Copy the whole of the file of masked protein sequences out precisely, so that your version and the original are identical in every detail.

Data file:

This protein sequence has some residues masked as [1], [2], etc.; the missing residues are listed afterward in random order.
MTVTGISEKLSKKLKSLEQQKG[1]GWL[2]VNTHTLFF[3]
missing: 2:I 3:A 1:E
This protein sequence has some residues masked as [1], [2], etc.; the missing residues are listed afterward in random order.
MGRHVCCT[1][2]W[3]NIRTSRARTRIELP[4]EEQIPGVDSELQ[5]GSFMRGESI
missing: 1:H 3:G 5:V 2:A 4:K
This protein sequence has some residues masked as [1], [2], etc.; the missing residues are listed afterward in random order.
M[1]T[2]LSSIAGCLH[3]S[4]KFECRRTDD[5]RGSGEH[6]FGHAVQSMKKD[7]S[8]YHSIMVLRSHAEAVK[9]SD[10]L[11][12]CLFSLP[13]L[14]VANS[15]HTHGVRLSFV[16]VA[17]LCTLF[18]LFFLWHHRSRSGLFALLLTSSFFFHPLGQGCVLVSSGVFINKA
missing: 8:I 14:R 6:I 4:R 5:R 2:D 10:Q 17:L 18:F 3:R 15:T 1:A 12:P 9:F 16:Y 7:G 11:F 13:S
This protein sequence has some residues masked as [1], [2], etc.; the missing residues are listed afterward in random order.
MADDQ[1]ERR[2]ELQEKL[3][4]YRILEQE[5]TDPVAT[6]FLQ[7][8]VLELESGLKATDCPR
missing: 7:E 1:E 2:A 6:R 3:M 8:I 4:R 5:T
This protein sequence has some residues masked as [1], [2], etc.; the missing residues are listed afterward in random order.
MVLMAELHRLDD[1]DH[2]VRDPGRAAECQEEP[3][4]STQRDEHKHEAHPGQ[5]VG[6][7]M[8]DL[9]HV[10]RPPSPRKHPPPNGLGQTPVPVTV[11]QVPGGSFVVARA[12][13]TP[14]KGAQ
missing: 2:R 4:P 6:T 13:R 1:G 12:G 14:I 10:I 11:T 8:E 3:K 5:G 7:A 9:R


This protein sequence has some residues masked as [1], [2], etc.; the missing residues are listed afterward in random order.
MTVTGISEKLSKKLKSLEQQKG[1]GWL[2]VNTHTLFF[3]
missing: 2:I 3:A 1:E
This protein sequence has some residues masked as [1], [2], etc.; the missing residues are listed afterward in random order.
MGRHVCCT[1][2]W[3]NIRTSRARTRIELP[4]EEQIPGVDSELQ[5]GSFMRGESI
missing: 1:H 3:G 5:V 2:A 4:K
This protein sequence has some residues masked as [1], [2], etc.; the missing residues are listed afterward in random order.
M[1]T[2]LSSIAGCLH[3]S[4]KFECRRTDD[5]RGSGEH[6]FGHAVQSMKKD[7]S[8]YHSIMVLRSHAEAVK[9]SD[10]L[11][12]CLFSLP[13]L[14]VANS[15]HTHGVRLSFV[16]VA[17]LCTLF[18]LFFLWHHRSRSGLFALLLTSSFFFHPLGQGCVLVSSGVFINKA
missing: 8:I 14:R 6:I 4:R 5:R 2:D 10:Q 17:L 18:F 3:R 15:T 1:A 12:P 9:F 16:Y 7:G 11:F 13:S
This protein sequence has some residues masked as [1], [2], etc.; the missing residues are listed afterward in random order.
MADDQ[1]ERR[2]ELQEKL[3][4]YRILEQE[5]TDPVAT[6]FLQ[7][8]VLELESGLKATDCPR
missing: 7:E 1:E 2:A 6:R 3:M 8:I 4:R 5:T
This protein sequence has some residues masked as [1], [2], etc.; the missing residues are listed afterward in random order.
MVLMAELHRLDD[1]DH[2]VRDPGRAAECQEEP[3][4]STQRDEHKHEAHPGQ[5]VG[6][7]M[8]DL[9]HV[10]RPPSPRKHPPPNGLGQTPVPVTV[11]QVPGGSFVVARA[12][13]TP[14]KGAQ
missing: 2:R 4:P 6:T 13:R 1:G 12:G 14:I 10:I 11:T 8:E 3:K 5:G 7:A 9:R